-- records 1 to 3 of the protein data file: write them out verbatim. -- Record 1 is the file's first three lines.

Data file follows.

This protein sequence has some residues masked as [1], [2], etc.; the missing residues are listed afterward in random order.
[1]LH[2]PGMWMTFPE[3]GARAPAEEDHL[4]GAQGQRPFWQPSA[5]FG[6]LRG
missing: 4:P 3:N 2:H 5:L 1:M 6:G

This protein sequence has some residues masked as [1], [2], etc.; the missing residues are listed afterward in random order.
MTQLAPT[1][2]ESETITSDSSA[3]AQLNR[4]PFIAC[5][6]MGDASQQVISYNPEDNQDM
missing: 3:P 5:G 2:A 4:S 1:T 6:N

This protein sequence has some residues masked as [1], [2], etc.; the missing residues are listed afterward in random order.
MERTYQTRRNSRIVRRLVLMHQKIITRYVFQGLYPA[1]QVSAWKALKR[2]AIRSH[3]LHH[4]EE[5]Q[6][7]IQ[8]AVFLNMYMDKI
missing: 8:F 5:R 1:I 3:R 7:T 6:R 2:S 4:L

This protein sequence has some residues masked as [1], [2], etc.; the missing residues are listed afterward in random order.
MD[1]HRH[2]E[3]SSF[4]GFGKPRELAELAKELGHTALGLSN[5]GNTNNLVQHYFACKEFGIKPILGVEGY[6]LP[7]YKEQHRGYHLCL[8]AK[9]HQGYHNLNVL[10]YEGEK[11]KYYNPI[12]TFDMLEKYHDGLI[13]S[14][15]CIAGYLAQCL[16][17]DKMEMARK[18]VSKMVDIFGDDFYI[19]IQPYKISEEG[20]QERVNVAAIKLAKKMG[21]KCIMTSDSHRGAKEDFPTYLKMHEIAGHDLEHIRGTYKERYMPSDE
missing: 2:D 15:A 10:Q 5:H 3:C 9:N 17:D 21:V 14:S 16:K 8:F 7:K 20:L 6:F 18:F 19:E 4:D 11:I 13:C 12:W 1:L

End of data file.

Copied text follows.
This protein sequence has some residues masked as [1], [2], etc.; the missing residues are listed afterward in random order.
[1]LH[2]PGMWMTFPE[3]GARAPAEEDHL[4]GAQGQRPFWQPSA[5]FG[6]LRG
missing: 4:P 3:N 2:H 5:L 1:M 6:G

This protein sequence has some residues masked as [1], [2], etc.; the missing residues are listed afterward in random order.
MTQLAPT[1][2]ESETITSDSSA[3]AQLNR[4]PFIAC[5][6]MGDASQQVISYNPEDNQDM
missing: 3:P 5:G 2:A 4:S 1:T 6:N

This protein sequence has some residues masked as [1], [2], etc.; the missing residues are listed afterward in random order.
MERTYQTRRNSRIVRRLVLMHQKIITRYVFQGLYPA[1]QVSAWKALKR[2]AIRSH[3]LHH[4]EE[5]Q[6][7]IQ[8]AVFLNMYMDKI
missing: 8:F 5:R 1:I 3:R 7:T 6:R 2:S 4:L